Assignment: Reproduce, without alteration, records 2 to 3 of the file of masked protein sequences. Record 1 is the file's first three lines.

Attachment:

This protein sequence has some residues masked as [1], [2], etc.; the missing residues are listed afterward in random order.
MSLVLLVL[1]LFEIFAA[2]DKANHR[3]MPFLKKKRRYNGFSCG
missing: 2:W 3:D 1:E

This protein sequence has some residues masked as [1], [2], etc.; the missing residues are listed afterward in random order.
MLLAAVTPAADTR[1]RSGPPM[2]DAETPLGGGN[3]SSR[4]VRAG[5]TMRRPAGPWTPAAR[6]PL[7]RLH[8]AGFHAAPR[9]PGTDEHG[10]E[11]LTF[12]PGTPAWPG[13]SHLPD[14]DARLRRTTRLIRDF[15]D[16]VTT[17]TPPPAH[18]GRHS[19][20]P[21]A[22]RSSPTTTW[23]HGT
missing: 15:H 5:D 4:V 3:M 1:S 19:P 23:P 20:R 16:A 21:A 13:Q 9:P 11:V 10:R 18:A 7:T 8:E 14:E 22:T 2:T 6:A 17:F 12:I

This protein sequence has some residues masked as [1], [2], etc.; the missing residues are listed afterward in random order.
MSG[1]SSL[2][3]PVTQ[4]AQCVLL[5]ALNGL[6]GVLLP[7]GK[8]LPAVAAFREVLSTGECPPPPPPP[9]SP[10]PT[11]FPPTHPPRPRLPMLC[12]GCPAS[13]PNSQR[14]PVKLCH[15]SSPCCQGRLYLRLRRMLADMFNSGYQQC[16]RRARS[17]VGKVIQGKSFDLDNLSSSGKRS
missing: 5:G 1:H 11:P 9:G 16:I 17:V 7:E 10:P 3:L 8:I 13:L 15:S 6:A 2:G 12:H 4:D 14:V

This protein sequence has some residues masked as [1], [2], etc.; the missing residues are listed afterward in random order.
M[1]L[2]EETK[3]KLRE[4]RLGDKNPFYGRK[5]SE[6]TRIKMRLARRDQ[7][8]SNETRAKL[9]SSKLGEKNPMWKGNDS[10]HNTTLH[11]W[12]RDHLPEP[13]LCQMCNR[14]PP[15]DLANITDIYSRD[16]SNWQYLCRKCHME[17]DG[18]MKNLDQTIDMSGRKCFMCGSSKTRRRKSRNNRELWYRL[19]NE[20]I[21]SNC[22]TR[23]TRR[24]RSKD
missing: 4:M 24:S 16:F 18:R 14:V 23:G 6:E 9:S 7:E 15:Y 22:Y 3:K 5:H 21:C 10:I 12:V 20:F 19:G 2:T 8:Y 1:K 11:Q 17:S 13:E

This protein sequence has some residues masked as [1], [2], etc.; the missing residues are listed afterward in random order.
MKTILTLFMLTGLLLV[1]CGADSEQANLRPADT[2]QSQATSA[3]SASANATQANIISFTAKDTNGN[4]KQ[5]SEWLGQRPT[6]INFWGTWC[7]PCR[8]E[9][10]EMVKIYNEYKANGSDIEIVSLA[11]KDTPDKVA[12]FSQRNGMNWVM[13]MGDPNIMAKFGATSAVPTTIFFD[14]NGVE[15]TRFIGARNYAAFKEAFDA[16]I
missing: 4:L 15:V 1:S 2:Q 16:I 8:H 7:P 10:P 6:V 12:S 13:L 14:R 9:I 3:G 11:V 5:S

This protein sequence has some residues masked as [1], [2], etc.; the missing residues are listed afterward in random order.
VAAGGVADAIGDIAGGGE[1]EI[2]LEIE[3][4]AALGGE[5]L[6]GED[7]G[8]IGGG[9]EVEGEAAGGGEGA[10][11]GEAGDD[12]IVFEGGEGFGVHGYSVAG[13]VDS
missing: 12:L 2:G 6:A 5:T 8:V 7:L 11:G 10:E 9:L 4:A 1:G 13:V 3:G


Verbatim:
This protein sequence has some residues masked as [1], [2], etc.; the missing residues are listed afterward in random order.
MLLAAVTPAADTR[1]RSGPPM[2]DAETPLGGGN[3]SSR[4]VRAG[5]TMRRPAGPWTPAAR[6]PL[7]RLH[8]AGFHAAPR[9]PGTDEHG[10]E[11]LTF[12]PGTPAWPG[13]SHLPD[14]DARLRRTTRLIRDF[15]D[16]VTT[17]TPPPAH[18]GRHS[19][20]P[21]A[22]RSSPTTTW[23]HGT
missing: 15:H 5:D 4:V 3:M 1:S 19:P 23:P 20:R 16:A 21:A 13:Q 9:P 11:V 10:R 18:A 7:T 8:E 14:E 22:T 2:T 6:A 17:F 12:I

This protein sequence has some residues masked as [1], [2], etc.; the missing residues are listed afterward in random order.
MSG[1]SSL[2][3]PVTQ[4]AQCVLL[5]ALNGL[6]GVLLP[7]GK[8]LPAVAAFREVLSTGECPPPPPPP[9]SP[10]PT[11]FPPTHPPRPRLPMLC[12]GCPAS[13]PNSQR[14]PVKLCH[15]SSPCCQGRLYLRLRRMLADMFNSGYQQC[16]RRARS[17]VGKVIQGKSFDLDNLSSSGKRS
missing: 5:G 1:H 11:P 9:G 16:I 17:V 7:E 10:P 3:L 8:I 13:L 15:S 6:A 2:G 12:H 4:D 14:V